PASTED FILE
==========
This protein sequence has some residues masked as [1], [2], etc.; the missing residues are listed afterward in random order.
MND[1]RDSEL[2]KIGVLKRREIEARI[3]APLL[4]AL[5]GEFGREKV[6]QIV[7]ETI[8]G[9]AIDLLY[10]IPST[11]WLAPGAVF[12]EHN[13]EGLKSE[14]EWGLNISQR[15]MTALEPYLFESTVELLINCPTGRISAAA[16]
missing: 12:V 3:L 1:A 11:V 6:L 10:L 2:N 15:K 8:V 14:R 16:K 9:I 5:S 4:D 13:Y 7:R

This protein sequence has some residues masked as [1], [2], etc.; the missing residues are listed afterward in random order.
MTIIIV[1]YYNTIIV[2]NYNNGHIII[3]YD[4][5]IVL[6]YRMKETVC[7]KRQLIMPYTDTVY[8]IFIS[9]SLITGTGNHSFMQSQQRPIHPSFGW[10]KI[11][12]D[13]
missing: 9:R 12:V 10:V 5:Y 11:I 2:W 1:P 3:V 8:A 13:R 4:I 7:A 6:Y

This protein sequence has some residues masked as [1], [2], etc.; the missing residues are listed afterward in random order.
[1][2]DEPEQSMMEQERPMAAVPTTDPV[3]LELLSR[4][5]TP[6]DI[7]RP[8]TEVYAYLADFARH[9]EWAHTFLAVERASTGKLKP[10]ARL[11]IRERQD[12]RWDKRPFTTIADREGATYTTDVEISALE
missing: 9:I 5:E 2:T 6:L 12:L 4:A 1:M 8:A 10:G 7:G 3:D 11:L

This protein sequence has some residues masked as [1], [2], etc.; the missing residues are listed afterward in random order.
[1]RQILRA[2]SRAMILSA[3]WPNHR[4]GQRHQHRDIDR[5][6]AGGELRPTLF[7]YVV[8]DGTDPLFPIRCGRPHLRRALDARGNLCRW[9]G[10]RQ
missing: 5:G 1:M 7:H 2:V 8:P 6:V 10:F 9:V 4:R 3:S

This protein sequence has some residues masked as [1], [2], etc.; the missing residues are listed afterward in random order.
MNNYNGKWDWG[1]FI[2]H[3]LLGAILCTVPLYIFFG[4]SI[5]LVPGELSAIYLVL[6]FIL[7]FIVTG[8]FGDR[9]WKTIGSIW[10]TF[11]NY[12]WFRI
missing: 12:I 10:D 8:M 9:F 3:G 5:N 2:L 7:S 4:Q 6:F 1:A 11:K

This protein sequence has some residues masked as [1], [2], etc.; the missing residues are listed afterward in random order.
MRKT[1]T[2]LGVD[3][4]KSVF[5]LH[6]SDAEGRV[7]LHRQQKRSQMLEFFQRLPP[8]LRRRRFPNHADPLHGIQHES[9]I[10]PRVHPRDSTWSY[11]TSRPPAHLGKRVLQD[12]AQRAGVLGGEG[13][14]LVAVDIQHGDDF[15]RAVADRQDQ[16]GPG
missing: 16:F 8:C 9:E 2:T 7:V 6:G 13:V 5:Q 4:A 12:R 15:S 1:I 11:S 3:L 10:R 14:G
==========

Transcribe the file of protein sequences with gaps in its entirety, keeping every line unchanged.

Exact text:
This protein sequence has some residues masked as [1], [2], etc.; the missing residues are listed afterward in random order.
MND[1]RDSEL[2]KIGVLKRREIEARI[3]APLL[4]AL[5]GEFGREKV[6]QIV[7]ETI[8]G[9]AIDLLY[10]IPST[11]WLAPGAVF[12]EHN[13]EGLKSE[14]EWGLNISQR[15]MTALEPYLFESTVELLINCPTGRISAAA[16]
missing: 12:V 3:L 1:A 11:V 6:L 10:L 2:N 15:K 8:V 14:R 16:K 9:I 5:S 4:D 13:Y 7:R

This protein sequence has some residues masked as [1], [2], etc.; the missing residues are listed afterward in random order.
MTIIIV[1]YYNTIIV[2]NYNNGHIII[3]YD[4][5]IVL[6]YRMKETVC[7]KRQLIMPYTDTVY[8]IFIS[9]SLITGTGNHSFMQSQQRPIHPSFGW[10]KI[11][12]D[13]
missing: 9:R 12:V 10:V 5:Y 11:I 2:W 1:P 3:V 8:A 13:R 4:I 7:A 6:Y

This protein sequence has some residues masked as [1], [2], etc.; the missing residues are listed afterward in random order.
[1][2]DEPEQSMMEQERPMAAVPTTDPV[3]LELLSR[4][5]TP[6]DI[7]RP[8]TEVYAYLADFARH[9]EWAHTFLAVERASTGKLKP[10]ARL[11]IRERQD[12]RWDKRPFTTIADREGATYTTDVEISALE
missing: 9:I 5:E 2:T 6:L 12:L 4:A 1:M 8:A 10:G 7:G 3:D 11:L

This protein sequence has some residues masked as [1], [2], etc.; the missing residues are listed afterward in random order.
[1]RQILRA[2]SRAMILSA[3]WPNHR[4]GQRHQHRDIDR[5][6]AGGELRPTLF[7]YVV[8]DGTDPLFPIRCGRPHLRRALDARGNLCRW[9]G[10]RQ
missing: 5:G 1:M 7:H 2:V 8:P 6:V 10:F 9:V 4:R 3:S

This protein sequence has some residues masked as [1], [2], etc.; the missing residues are listed afterward in random order.
MNNYNGKWDWG[1]FI[2]H[3]LLGAILCTVPLYIFFG[4]SI[5]LVPGELSAIYLVL[6]FIL[7]FIVTG[8]FGDR[9]WKTIGSIW[10]TF[11]NY[12]WFRI
missing: 12:I 10:D 8:M 9:F 3:G 5:N 2:L 7:S 4:Q 6:F 1:A 11:K

This protein sequence has some residues masked as [1], [2], etc.; the missing residues are listed afterward in random order.
MRKT[1]T[2]LGVD[3][4]KSVF[5]LH[6]SDAEGRV[7]LHRQQKRSQMLEFFQRLPP[8]LRRRRFPNHADPLHGIQHES[9]I[10]PRVHPRDSTWSY[11]TSRPPAHLGKRVLQD[12]AQRAGVLGGEG[13][14]LVAVDIQHGDDF[15]RAVADRQDQ[16]GPG
missing: 16:F 8:C 9:E 2:T 7:V 6:G 13:V 5:Q 4:A 12:R 15:S 1:I 11:S 3:L 10:R 14:G